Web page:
Stick It to the Man Review (Wii U)

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Your heart is a dog, and the only way to get your blood pumping again is to lead it back to your robotic chest by using the otherworldly hand sticking out of your head to carry a bone. Sound insane? Oh, rest assured, it is, but Stick It to the Man is so much more than random insanity— it's also a delightful point-and-click-style adventure game draped in the wrappings of a platformer.

In Stick It to the Man you play as hardhat tester Ray, a man accustomed to a life of having things fall on his head. One day, after a long shift of concussions, a mysterious canister smacks him on the noggin, and he awakens with a supernatural hand wafting out of his forehead. From there, Ray's life spirals out of control, with mysterious G-Men hunting him, shiny-toothed mafia bosses barring his path and neurotic robots pouring their angst his way. To help Ray figure out what the hey is going on you'll make use of your spaghetti arm’s supernatural powers, using it to swing you around like a slow-paced Spider-Man or carry items from point A to point B to open door C for NPC D.

While you'll spend a bit of time flitting around, gathering items like a traditional point-and-click, you'll also spend just as much time using your newfound telepathy to gather clues by hearing the thoughts of people, beasts and robots around you, and herein we find Stick It to the Man's greatest strength— its writing. Stick It to the Man overflows with memorable characters, each with their own bizarre (often hilarious) idiosyncrasies. You'll want to keep playing not just to progress the story, but to find out what weird new characters lie around the corner. The development team over at Zoink is pretty up-front about their love and respect for video game artists Tim Schafer/Double Fine Productions' previous works, and Stick It to the Man would fit right at home alongside such fine titles as Psychonauts, Costume Quest and Broken Age.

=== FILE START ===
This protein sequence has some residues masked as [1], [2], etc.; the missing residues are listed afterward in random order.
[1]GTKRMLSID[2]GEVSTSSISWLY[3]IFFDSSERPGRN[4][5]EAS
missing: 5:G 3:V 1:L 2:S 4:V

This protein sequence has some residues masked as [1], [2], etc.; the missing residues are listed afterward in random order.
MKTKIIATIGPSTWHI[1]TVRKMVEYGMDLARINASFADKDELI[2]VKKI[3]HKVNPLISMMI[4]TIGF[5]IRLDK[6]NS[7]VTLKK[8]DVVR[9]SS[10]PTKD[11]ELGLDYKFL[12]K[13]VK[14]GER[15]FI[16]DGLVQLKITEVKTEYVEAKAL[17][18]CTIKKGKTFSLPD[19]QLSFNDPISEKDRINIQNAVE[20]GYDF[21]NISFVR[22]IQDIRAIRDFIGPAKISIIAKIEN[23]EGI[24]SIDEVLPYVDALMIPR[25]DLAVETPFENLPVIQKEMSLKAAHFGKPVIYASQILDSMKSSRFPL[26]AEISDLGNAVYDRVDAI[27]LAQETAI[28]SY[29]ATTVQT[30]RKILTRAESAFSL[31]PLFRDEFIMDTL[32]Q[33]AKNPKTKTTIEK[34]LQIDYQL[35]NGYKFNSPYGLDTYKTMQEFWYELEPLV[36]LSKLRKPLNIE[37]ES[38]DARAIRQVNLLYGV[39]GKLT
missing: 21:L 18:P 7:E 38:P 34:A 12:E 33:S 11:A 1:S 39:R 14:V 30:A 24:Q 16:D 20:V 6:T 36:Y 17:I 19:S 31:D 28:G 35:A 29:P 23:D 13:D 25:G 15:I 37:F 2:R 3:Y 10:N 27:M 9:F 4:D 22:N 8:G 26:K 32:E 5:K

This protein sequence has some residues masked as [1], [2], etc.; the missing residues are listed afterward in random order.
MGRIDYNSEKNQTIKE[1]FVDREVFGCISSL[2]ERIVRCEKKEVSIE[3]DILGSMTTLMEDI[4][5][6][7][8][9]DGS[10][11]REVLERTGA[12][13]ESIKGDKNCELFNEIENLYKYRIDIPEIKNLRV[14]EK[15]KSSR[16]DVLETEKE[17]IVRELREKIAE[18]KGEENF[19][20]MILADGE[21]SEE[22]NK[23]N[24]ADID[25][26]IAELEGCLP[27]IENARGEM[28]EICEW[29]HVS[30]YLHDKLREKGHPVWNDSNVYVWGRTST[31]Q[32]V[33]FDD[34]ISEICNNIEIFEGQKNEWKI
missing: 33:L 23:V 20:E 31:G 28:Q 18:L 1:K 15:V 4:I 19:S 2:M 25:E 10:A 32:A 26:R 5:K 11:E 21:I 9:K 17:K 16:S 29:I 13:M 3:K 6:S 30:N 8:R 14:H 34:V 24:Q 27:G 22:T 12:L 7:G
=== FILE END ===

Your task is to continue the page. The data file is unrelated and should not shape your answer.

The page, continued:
Rather than provide a continuous, unbroken narrative, Stick It to the Man's story is comprised of numerous chapters, some of which have you progressing through previously unexplored areas by granting you new abilities a la Metroidvania. It is, however, a brief tale, clocking in at approximately five hours, but at its low price point of fifteen dollars, this seems like a more than reasonable length.

Stick It to the Man's visuals are... interesting, to say the least. There's a two-dimensional aesthetic present in most game elements, with 2D backgrounds, characters who speak by flapping the tops of their heads up and down, and respawn points that revive you by printing out Ray on a new roll of paper. The voice acting and music all strike a nice balance between quirkiness and quality, keeping things lively even when a bit of occasional tedium sets in when fetching the umpteenth item in a row.

Few game companies have the boldness to go for the sort of offbeat blend of point-and-click puzzles, mild platforming, and eccentric style as the team at Zoink does, but their boldness has paid off in droves and given the gaming world a wonderfully unique new title to enjoy. If you want fast-paced action or mind-bending puzzles, Stick It to the Man's half-and-half approach may fail to satisfy, but for anyone who enjoys a bit of slow-paced gaming dripping with character, this is one man you'll be more than happy to stick it to.

This review is based on a purchased download of Stick It to the Man for Wii U.

8.5 out of 10 arcade sushi rating

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